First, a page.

I had consulted my emails and so on first thing this morning and I get a feed from a local news gathering app called ‘InYourArea’ which can be a good source of local news. We used to have a local Arts Centre called the Artrix which doubled as a cinema/theatre/performance space. In the past, we have seen films of operas transmitted there.  Under the impact of various lockdowns, this has had to close its doors. However the whole building has now ben re-purposed as a specialised vaccination centre which is capable of performing 2,500 vaccinations per day (which according to my back-of-the-envelope calculations is ¾ million per year). According to their press release, opening day should be tomorrow and we should expect letters to arrive on our doorsteps on Monday or Tuesday. As there is plenty of car parking and it has a reasonably central location, I wonder if this will become the permanent vaccination centre for the whole of Bromsgrove – what with 2nd dosages of the COVID-19 vaccine and the ‘normal’ flue jabs, it should be quite well occupied in the foreseeable future. Tonight, the total vaccination rate in the UK has hit 6.3 million (approx 12% of the population) so what with lots of new centres like the our local Artrix centre, then perhaps the government target of having all vulnerable and 70+ people (some 15 million) vaccinated by mid-February could well be achieved. For once, the government might actually hit its own target but the debate whether it was wise to extend the period of time between the first and second doses of the vaccine from 3 to 12 weeks rages on.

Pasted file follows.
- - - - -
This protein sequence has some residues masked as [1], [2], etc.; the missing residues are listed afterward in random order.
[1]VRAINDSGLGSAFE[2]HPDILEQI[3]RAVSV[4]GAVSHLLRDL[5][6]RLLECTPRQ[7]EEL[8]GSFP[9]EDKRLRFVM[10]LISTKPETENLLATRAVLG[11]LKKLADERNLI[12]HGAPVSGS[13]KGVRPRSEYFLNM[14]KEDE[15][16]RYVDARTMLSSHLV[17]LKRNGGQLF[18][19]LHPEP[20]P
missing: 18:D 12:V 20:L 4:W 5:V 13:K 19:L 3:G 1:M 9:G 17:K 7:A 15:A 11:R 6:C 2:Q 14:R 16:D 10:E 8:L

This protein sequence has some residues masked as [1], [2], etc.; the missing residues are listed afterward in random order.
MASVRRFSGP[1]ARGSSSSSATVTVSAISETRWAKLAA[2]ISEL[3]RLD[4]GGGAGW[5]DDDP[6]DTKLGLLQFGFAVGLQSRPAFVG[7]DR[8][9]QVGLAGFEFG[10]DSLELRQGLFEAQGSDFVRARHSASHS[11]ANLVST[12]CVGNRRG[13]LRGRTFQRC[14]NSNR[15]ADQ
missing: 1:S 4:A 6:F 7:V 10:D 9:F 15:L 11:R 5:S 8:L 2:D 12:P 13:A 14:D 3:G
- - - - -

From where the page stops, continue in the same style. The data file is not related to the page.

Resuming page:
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Saturday, 23rd January, 2021 [Day 313]